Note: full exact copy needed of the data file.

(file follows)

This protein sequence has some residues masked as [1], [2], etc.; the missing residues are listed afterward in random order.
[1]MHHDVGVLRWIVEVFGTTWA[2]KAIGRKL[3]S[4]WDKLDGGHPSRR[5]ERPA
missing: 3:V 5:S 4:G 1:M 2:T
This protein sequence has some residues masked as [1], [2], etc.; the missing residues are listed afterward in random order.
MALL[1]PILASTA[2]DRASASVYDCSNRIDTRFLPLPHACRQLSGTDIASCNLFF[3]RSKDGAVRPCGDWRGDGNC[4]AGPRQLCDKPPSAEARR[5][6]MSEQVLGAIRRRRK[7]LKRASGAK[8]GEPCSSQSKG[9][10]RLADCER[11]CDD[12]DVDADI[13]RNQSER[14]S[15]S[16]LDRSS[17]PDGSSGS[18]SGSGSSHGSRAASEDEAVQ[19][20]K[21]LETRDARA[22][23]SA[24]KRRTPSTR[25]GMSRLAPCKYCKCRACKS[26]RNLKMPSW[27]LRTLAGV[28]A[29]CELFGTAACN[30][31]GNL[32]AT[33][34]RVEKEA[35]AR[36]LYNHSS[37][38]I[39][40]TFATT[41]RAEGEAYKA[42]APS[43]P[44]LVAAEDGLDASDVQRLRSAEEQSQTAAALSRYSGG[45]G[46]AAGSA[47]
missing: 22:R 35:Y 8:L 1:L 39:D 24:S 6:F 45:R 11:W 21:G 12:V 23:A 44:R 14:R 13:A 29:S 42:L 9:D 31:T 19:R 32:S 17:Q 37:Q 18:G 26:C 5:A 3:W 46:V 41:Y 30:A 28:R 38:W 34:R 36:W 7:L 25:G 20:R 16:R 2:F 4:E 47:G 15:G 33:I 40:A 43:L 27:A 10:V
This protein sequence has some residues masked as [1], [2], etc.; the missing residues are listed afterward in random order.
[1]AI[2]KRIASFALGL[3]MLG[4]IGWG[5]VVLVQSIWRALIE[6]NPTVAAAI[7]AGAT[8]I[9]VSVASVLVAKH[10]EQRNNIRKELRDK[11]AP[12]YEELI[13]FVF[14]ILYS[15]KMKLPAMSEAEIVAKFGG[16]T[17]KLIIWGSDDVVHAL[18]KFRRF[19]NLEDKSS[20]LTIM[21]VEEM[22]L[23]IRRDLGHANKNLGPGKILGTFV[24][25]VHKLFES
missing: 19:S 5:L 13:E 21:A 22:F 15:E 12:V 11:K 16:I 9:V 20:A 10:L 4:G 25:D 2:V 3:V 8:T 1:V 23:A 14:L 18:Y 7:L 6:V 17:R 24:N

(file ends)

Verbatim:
This protein sequence has some residues masked as [1], [2], etc.; the missing residues are listed afterward in random order.
[1]MHHDVGVLRWIVEVFGTTWA[2]KAIGRKL[3]S[4]WDKLDGGHPSRR[5]ERPA
missing: 3:V 5:S 4:G 1:M 2:T
This protein sequence has some residues masked as [1], [2], etc.; the missing residues are listed afterward in random order.
MALL[1]PILASTA[2]DRASASVYDCSNRIDTRFLPLPHACRQLSGTDIASCNLFF[3]RSKDGAVRPCGDWRGDGNC[4]AGPRQLCDKPPSAEARR[5][6]MSEQVLGAIRRRRK[7]LKRASGAK[8]GEPCSSQSKG[9][10]RLADCER[11]CDD[12]DVDADI[13]RNQSER[14]S[15]S[16]LDRSS[17]PDGSSGS[18]SGSGSSHGSRAASEDEAVQ[19][20]K[21]LETRDARA[22][23]SA[24]KRRTPSTR[25]GMSRLAPCKYCKCRACKS[26]RNLKMPSW[27]LRTLAGV[28]A[29]CELFGTAACN[30][31]GNL[32]AT[33][34]RVEKEA[35]AR[36]LYNHSS[37][38]I[39][40]TFATT[41]RAEGEAYKA[42]APS[43]P[44]LVAAEDGLDASDVQRLRSAEEQSQTAAALSRYSGG[45]G[46]AAGSA[47]
missing: 22:R 35:Y 8:L 1:L 39:D 24:S 6:F 45:R 11:W 21:G 12:V 23:A 44:R 14:R 13:A 29:S 42:L 9:D 31:T 19:R 32:S 17:Q 37:Q 18:G 26:C 5:A 3:W 46:V 41:Y 30:A 28:R 38:W 34:R 36:W 7:L 25:G 20:R 16:R 2:F 4:E 47:G 15:G 33:I 40:A 43:L 27:A 10:V
This protein sequence has some residues masked as [1], [2], etc.; the missing residues are listed afterward in random order.
[1]AI[2]KRIASFALGL[3]MLG[4]IGWG[5]VVLVQSIWRALIE[6]NPTVAAAI[7]AGAT[8]I[9]VSVASVLVAKH[10]EQRNNIRKELRDK[11]AP[12]YEELI[13]FVF[14]ILYS[15]KMKLPAMSEAEIVAKFGG[16]T[17]KLIIWGSDDVVHAL[18]KFRRF[19]NLEDKSS[20]LTIM[21]VEEM[22]L[23]IRRDLGHANKNLGPGKILGTFV[24][25]VHKLFES
missing: 19:S 5:L 13:E 21:A 22:F 15:E 12:V 11:K 16:I 9:V 20:A 10:L 4:G 25:D 2:V 3:V 8:T 1:V 23:A 14:L 18:Y 7:L 6:V 17:R 24:N